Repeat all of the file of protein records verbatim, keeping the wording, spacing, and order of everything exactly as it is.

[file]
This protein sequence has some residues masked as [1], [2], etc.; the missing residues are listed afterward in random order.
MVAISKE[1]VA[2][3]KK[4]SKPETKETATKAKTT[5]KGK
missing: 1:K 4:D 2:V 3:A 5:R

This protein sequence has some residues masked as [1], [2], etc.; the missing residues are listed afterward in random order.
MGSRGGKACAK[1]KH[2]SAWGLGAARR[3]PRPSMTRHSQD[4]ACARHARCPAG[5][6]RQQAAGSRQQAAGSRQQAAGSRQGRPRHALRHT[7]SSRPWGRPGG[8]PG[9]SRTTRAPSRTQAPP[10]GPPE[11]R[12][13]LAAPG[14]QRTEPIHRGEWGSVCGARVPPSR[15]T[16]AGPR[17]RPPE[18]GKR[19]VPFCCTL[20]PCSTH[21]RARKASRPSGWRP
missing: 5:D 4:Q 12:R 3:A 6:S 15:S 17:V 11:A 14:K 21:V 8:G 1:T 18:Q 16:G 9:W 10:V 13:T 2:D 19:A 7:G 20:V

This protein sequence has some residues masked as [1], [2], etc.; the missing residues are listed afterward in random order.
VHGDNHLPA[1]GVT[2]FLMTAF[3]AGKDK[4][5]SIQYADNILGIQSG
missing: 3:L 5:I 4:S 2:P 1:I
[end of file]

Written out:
This protein sequence has some residues masked as [1], [2], etc.; the missing residues are listed afterward in random order.
MVAISKE[1]VA[2][3]KK[4]SKPETKETATKAKTT[5]KGK
missing: 1:K 4:D 2:V 3:A 5:R

This protein sequence has some residues masked as [1], [2], etc.; the missing residues are listed afterward in random order.
MGSRGGKACAK[1]KH[2]SAWGLGAARR[3]PRPSMTRHSQD[4]ACARHARCPAG[5][6]RQQAAGSRQQAAGSRQQAAGSRQGRPRHALRHT[7]SSRPWGRPGG[8]PG[9]SRTTRAPSRTQAPP[10]GPPE[11]R[12][13]LAAPG[14]QRTEPIHRGEWGSVCGARVPPSR[15]T[16]AGPR[17]RPPE[18]GKR[19]VPFCCTL[20]PCSTH[21]RARKASRPSGWRP
missing: 5:D 4:Q 12:R 3:A 6:S 15:S 17:V 11:A 14:K 21:V 8:G 1:T 18:Q 16:G 9:W 10:V 13:T 2:D 19:A 7:G 20:V

This protein sequence has some residues masked as [1], [2], etc.; the missing residues are listed afterward in random order.
VHGDNHLPA[1]GVT[2]FLMTAF[3]AGKDK[4][5]SIQYADNILGIQSG
missing: 3:L 5:I 4:S 2:P 1:I